Sunday, June 23, 2002

Five questions with Bench and Collinsworth

By Dustin Dow
The Cincinnati Enquirer

Hosts Johnny Bench and Cris Collinsworth will play in the Fifth Third Bank/Fox 19 Celebrity Classic along with other celebrities.
(Craig Ruttle photo)
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        Former Reds' Hall-of-Fame catcher Johnny Bench and former Bengals receiver and Fox announcer Cris Collinsworth are preparing to host their third celebrity golf tournament, July 19-21, to benefit the Cincinnati Childrens' Hospital Medical Center.

        They took time this week to answer five questions from the Enquirer's Dustin Dow.

        Q. What do you make of this Bobblehead madness?

        Johnny Bench. It's a collectible. My doll was actually on Ebay for two weeks before they were even available. The first price was like $100 or something. People collect anything.

        Cris Collinsworth. I'm actually bobble-less. But those Starting Lineup figures is where this all started when they started making figures of pro athletes years ago. Now it's phenomenal.

        Q. Cris, after the success you have had in the booth, do you view yourself as more of an analyst than a former football player?

        CC. I know how other people view me. I hosted a Guinness World Record show one time and it had all the weird Guinness record stuff on it. And I used to jog past my Fort Thomas neighborhood, and my kids' friends would be out playing and they would say, “Hey, there goes the Guinness guy.” So personally, I don't think people look at me as a pro football player.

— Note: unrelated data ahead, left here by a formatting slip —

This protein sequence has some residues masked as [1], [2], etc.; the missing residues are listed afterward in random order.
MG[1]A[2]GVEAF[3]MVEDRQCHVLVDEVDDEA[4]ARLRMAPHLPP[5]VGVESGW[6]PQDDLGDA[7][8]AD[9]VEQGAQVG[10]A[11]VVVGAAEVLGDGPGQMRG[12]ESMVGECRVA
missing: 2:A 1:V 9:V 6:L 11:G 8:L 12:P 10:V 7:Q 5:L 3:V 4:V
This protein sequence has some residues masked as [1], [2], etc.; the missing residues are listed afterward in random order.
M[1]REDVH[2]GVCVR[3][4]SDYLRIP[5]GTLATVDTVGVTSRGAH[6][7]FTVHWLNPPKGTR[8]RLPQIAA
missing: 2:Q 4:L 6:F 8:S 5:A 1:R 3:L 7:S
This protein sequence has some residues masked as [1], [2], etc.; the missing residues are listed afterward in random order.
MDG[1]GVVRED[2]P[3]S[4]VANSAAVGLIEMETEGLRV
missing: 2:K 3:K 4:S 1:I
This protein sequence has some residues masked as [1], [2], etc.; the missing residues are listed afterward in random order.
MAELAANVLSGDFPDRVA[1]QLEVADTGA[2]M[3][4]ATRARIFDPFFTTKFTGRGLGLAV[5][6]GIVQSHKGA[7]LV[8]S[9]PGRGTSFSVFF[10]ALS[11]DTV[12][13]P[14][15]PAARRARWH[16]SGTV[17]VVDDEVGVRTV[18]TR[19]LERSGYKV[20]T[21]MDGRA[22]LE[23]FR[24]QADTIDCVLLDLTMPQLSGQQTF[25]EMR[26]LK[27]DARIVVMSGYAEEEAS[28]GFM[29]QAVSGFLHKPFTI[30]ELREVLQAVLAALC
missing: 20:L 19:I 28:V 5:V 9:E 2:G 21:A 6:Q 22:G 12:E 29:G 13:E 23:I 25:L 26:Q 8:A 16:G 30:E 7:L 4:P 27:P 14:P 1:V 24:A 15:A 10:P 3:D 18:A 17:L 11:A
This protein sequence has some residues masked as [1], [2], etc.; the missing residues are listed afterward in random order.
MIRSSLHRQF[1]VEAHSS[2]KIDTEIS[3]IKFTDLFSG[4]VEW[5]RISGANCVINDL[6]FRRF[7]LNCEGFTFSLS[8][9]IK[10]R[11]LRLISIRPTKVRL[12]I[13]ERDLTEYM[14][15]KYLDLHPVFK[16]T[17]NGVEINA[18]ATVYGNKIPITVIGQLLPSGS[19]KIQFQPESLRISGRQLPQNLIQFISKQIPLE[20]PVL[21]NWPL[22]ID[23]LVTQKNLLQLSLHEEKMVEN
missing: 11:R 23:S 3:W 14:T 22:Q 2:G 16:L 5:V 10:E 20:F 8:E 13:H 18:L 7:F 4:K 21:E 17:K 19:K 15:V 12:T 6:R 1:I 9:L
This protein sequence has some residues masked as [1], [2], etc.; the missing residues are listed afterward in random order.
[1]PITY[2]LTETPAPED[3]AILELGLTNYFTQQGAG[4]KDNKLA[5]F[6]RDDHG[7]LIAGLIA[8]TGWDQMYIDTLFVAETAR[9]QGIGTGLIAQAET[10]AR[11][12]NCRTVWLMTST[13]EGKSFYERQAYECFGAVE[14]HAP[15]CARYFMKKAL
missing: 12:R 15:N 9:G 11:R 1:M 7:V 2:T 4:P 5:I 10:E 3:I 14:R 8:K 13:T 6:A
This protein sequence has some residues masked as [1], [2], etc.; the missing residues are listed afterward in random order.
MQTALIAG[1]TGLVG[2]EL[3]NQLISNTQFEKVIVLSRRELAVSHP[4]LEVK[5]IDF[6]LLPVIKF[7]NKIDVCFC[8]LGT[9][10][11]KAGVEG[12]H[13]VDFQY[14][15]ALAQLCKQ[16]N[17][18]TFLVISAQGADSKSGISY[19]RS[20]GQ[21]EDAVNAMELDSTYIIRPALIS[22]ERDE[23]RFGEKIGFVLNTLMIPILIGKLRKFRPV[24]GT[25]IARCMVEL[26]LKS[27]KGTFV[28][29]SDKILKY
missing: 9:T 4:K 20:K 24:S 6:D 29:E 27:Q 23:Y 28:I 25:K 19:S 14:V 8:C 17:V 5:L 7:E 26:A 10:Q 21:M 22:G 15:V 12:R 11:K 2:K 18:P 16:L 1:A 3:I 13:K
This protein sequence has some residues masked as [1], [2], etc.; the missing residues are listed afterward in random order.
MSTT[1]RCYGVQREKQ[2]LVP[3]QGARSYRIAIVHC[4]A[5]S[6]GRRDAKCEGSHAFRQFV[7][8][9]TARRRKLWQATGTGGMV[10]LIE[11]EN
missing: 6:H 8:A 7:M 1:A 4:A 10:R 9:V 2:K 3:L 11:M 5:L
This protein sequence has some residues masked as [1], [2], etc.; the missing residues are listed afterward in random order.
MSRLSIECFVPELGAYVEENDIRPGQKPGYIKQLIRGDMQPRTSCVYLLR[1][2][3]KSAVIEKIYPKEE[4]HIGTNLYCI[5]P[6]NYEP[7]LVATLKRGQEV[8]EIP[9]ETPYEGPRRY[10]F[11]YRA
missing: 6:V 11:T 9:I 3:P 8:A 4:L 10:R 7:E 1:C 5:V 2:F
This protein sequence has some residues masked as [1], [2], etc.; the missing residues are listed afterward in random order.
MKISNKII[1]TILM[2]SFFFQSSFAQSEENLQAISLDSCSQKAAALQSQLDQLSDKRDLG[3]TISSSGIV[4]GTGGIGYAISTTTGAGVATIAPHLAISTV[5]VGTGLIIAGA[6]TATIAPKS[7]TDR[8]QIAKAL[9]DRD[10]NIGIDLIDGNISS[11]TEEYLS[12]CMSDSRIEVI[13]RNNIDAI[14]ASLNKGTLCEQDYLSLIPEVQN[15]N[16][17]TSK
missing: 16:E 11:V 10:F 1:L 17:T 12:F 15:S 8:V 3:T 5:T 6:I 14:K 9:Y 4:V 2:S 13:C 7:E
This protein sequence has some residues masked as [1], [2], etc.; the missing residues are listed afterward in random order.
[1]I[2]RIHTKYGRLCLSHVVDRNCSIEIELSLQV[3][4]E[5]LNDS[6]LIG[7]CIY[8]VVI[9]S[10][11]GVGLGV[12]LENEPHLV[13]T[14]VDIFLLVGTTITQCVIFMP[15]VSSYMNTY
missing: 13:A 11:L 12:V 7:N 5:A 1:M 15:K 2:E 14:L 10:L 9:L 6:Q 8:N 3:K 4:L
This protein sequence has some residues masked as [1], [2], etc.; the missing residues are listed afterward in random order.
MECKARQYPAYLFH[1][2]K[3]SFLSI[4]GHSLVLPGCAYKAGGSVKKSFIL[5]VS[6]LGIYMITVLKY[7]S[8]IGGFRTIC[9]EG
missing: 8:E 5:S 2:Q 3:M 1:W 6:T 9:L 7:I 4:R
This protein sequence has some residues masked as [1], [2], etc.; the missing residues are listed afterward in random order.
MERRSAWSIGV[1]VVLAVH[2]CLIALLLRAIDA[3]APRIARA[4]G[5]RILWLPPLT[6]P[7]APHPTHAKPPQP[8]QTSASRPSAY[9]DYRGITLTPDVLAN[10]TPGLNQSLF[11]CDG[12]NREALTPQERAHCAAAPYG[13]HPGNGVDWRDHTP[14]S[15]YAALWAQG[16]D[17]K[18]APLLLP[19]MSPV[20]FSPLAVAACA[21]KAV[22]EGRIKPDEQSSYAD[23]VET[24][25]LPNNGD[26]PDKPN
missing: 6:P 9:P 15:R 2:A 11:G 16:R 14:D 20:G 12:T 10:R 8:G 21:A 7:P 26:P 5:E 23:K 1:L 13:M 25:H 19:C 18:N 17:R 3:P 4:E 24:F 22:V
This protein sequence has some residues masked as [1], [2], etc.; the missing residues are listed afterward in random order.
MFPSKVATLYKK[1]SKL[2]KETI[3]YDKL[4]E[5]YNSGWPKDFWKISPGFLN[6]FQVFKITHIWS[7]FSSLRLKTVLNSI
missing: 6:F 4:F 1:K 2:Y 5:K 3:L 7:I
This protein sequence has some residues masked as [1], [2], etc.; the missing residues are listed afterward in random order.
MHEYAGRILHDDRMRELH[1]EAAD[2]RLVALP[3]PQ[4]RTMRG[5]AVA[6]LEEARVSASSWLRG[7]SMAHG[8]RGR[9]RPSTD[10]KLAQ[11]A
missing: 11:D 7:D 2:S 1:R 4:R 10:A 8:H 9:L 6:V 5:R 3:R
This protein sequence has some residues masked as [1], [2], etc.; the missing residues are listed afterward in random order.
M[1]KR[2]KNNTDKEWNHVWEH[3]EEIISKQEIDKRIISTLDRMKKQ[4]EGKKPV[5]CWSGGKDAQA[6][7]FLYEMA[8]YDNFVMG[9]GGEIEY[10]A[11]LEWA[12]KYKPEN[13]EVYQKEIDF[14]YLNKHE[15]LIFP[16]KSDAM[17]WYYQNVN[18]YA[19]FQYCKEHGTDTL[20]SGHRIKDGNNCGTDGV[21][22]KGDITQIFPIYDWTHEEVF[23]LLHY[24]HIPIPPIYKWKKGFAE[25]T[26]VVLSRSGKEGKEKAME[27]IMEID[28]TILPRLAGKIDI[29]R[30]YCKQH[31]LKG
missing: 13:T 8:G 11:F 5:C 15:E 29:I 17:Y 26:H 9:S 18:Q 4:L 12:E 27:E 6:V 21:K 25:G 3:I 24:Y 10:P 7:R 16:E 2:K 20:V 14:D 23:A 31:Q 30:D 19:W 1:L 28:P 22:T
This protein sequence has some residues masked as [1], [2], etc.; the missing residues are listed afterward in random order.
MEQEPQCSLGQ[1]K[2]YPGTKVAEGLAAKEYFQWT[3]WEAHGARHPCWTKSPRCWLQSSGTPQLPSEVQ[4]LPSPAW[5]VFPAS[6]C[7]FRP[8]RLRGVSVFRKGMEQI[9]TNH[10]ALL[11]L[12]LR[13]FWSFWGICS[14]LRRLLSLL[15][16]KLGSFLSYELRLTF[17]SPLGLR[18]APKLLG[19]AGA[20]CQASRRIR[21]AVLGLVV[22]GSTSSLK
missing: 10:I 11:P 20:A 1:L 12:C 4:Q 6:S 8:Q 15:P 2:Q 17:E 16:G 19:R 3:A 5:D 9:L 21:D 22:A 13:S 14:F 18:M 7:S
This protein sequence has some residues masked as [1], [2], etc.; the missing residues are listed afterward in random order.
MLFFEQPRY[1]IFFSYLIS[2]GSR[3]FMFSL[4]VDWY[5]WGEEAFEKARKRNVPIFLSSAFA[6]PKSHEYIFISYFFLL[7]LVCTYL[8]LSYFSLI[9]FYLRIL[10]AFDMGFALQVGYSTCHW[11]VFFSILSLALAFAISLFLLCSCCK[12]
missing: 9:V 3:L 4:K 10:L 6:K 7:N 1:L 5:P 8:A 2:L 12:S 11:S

Q. Johnny, where is the future of baseball headed?

        JB. It depends on the labor contract. If there is a strike, it will absolutely come down 50 percent. People don't want to put up with the “we don't have enough” argument anymore. It's really sad because the Reds finally have this new stadium and they might strike. It's like “build and they won't come.”

        Q. Is there anything to this steroid debate?

        JB. Quite honestly, there are a lot of supplements out there. And I don't think there's any question that in every sport, there's athletes injecting. You still see doping in the Olympics.

        CC. I hope they forever ban that stuff. You have guys now who don't even want to use it now have to just to get an edge. It's a whole cycle from high school to college to the pros. That cycle has to be ended.

        JB. Now there's as many high school athletes taking supplements as there are pros. It helps the coaches to and ends. There is better training equipment though.

        CC. Put Johnny and steroids and see what would happen.

        JB. I still believe the year I hit 45 (home runs), that I could have hit 60. But you know we didn't even lift weights. All we did was wear a rubber jacket in spring training. And we had to run with it to get guys back in shape, lose 15-20 pounds.

        Q. Could you share your thoughts on Jack Buck, the legendary Cardinals' play-by-play man who passed away earlier this week?

        JB. He was the ultimate professional. I was in the booth with him in the 1989 World Series when they had the earthquake. And when it started shaking, I ran out of the booth to a spot underneath a steel grate. And Jack says, “If you would have moved that fast when you played, you wouldn't have hit into so many double plays.”

        CC. Joe Buck (Jack's son) and I are good friends. I think a lot of announcers think they're bigger than the game, and that bothers me. Jack was bigger than the game though, and he didn't even try to be. He was just a complementary part of baseball, intertwined into what we knew of the game. I'm really happy to get to work with Joe, who at 32-33 years of age is the No. 1 guy doing the World Series and Super Bowl for Fox. It speaks volumes to what Jack knew of that profession that he was able to pass it on to his son.


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